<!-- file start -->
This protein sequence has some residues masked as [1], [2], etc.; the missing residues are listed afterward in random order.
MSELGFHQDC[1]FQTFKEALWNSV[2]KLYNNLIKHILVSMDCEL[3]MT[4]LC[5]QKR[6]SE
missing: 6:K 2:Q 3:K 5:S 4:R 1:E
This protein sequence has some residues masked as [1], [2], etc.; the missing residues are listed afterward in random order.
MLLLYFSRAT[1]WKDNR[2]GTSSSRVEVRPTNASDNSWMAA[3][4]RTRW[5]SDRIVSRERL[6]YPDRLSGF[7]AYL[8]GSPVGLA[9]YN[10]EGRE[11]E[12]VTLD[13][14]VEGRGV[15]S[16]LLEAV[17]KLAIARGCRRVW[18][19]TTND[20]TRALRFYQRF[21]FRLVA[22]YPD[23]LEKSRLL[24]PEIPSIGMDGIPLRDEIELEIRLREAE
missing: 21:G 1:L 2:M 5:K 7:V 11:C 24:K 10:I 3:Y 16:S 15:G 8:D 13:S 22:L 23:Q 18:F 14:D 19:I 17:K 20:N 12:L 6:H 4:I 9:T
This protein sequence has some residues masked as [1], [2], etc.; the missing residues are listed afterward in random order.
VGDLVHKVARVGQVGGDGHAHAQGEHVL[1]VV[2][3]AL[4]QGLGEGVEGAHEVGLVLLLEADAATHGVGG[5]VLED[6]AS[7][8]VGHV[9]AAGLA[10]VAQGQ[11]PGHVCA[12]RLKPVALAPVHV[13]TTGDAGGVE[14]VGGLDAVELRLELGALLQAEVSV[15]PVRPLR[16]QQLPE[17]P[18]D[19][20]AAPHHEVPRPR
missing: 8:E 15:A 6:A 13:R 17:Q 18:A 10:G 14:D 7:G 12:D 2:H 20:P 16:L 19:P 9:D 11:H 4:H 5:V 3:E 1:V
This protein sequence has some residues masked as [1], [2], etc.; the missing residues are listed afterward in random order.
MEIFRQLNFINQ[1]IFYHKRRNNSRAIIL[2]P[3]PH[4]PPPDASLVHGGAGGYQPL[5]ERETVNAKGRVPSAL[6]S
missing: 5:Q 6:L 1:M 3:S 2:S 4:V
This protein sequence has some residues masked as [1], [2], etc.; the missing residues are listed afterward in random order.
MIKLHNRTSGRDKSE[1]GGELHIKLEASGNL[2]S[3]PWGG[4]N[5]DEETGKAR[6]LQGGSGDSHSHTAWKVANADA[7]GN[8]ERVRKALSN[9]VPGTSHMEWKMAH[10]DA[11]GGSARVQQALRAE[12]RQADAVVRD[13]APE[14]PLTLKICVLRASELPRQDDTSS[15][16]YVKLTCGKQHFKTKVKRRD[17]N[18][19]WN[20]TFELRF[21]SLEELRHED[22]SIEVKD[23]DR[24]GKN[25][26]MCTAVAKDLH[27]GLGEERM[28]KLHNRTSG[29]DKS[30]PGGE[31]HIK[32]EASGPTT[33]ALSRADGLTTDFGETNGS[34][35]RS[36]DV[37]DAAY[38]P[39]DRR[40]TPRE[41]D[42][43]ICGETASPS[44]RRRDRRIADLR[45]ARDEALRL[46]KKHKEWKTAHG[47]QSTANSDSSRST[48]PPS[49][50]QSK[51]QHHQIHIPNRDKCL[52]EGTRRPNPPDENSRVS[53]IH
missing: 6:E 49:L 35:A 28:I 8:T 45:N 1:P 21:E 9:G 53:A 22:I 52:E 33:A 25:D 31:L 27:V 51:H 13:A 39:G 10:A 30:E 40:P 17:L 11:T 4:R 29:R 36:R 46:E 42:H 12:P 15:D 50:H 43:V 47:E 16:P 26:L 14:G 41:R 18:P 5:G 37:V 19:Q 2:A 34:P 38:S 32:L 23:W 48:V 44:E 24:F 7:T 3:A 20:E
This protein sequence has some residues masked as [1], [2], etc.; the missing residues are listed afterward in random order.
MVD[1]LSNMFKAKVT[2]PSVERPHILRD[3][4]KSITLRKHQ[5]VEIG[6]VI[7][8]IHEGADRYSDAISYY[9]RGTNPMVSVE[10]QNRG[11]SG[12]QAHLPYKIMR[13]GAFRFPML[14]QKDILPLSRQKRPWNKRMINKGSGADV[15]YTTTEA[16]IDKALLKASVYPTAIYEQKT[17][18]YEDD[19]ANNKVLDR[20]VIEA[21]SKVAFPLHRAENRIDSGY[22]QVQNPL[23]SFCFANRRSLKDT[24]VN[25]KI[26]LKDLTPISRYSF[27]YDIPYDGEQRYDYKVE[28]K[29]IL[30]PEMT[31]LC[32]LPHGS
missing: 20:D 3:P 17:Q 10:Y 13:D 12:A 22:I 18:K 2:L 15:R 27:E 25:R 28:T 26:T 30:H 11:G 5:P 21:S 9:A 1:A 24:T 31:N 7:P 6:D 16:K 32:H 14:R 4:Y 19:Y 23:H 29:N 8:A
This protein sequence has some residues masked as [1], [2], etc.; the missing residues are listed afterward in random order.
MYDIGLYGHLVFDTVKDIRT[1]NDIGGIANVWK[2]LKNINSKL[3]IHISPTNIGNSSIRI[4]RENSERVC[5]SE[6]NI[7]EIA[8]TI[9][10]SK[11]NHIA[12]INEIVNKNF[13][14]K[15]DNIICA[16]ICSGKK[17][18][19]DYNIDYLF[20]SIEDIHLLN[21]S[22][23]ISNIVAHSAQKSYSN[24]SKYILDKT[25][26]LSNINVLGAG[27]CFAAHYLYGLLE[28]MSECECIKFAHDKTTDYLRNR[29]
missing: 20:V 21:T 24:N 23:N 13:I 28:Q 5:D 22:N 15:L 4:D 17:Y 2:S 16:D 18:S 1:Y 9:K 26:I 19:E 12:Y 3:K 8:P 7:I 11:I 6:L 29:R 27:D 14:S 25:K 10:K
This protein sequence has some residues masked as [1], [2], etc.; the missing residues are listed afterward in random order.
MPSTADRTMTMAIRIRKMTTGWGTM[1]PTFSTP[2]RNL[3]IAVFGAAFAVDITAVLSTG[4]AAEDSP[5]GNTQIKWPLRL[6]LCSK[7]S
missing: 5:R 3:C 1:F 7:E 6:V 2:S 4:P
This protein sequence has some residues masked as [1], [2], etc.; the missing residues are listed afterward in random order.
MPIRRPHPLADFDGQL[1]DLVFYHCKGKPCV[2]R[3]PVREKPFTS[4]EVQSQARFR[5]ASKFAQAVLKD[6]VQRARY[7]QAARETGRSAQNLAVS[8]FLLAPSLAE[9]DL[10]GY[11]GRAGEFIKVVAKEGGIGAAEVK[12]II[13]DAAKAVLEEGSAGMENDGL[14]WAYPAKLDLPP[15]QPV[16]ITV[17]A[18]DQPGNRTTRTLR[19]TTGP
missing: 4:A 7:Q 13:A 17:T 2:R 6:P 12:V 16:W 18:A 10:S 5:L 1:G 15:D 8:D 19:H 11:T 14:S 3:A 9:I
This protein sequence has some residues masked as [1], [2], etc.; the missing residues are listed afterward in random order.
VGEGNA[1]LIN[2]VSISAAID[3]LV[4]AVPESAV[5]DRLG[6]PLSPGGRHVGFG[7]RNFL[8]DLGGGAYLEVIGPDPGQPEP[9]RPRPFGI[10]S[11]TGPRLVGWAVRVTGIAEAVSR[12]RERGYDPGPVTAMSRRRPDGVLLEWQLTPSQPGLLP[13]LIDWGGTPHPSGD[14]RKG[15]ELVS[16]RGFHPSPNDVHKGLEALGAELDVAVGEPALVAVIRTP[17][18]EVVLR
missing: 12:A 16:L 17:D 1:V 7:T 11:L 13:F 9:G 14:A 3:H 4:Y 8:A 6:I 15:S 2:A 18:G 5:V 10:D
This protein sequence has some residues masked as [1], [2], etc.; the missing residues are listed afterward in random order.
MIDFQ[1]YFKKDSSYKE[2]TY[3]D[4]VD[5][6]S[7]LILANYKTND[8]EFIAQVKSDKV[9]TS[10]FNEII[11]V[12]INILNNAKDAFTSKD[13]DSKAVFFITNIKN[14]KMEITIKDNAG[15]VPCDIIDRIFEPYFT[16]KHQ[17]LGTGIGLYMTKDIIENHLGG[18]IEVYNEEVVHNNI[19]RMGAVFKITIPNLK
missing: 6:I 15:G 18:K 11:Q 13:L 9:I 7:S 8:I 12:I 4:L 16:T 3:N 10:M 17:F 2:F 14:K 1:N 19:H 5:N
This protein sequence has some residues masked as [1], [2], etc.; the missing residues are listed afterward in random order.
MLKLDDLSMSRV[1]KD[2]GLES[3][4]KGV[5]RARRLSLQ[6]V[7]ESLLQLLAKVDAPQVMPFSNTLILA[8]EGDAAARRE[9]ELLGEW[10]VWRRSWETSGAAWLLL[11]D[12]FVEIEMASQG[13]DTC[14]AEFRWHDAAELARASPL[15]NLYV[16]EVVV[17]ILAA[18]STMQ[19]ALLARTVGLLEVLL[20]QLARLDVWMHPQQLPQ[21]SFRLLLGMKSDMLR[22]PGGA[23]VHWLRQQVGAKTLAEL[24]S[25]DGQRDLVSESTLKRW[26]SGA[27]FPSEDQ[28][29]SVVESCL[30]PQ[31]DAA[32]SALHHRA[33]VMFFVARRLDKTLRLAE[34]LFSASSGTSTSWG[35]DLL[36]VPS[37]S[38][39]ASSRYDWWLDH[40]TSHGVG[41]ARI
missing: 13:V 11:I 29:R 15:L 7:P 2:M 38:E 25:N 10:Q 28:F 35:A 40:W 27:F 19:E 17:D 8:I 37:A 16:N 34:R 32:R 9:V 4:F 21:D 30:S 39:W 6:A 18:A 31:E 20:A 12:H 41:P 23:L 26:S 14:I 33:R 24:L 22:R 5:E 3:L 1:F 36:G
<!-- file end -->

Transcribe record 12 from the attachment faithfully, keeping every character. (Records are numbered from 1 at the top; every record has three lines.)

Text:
This protein sequence has some residues masked as [1], [2], etc.; the missing residues are listed afterward in random order.
MLKLDDLSMSRV[1]KD[2]GLES[3][4]KGV[5]RARRLSLQ[6]V[7]ESLLQLLAKVDAPQVMPFSNTLILA[8]EGDAAARRE[9]ELLGEW[10]VWRRSWETSGAAWLLL[11]D[12]FVEIEMASQG[13]DTC[14]AEFRWHDAAELARASPL[15]NLYV[16]EVVV[17]ILAA[18]STMQ[19]ALLARTVGLLEVLL[20]QLARLDVWMHPQQLPQ[21]SFRLLLGMKSDMLR[22]PGGA[23]VHWLRQQVGAKTLAEL[24]S[25]DGQRDLVSESTLKRW[26]SGA[27]FPSEDQ[28][29]SVVESCL[30]PQ[31]DAA[32]SALHHRA[33]VMFFVARRLDKTLRLAE[34]LFSASSGTSTSWG[35]DLL[36]VPS[37]S[38][39]ASSRYDWWLDH[40]TSHGVG[41]ARI
missing: 13:V 11:I 29:R 15:L 7:P 2:M 38:E 25:N 10:Q 28:F 35:A 40:W 27:F 19:E 17:D 8:I 37:A 16:N 34:R 32:R 9:V 4:F 21:D 30:S 39:W 6:A 18:A 31:E 20:A 12:H 41:P 23:L 26:S 14:I 33:R 24:L 22:R 5:E 3:L 1:F 36:G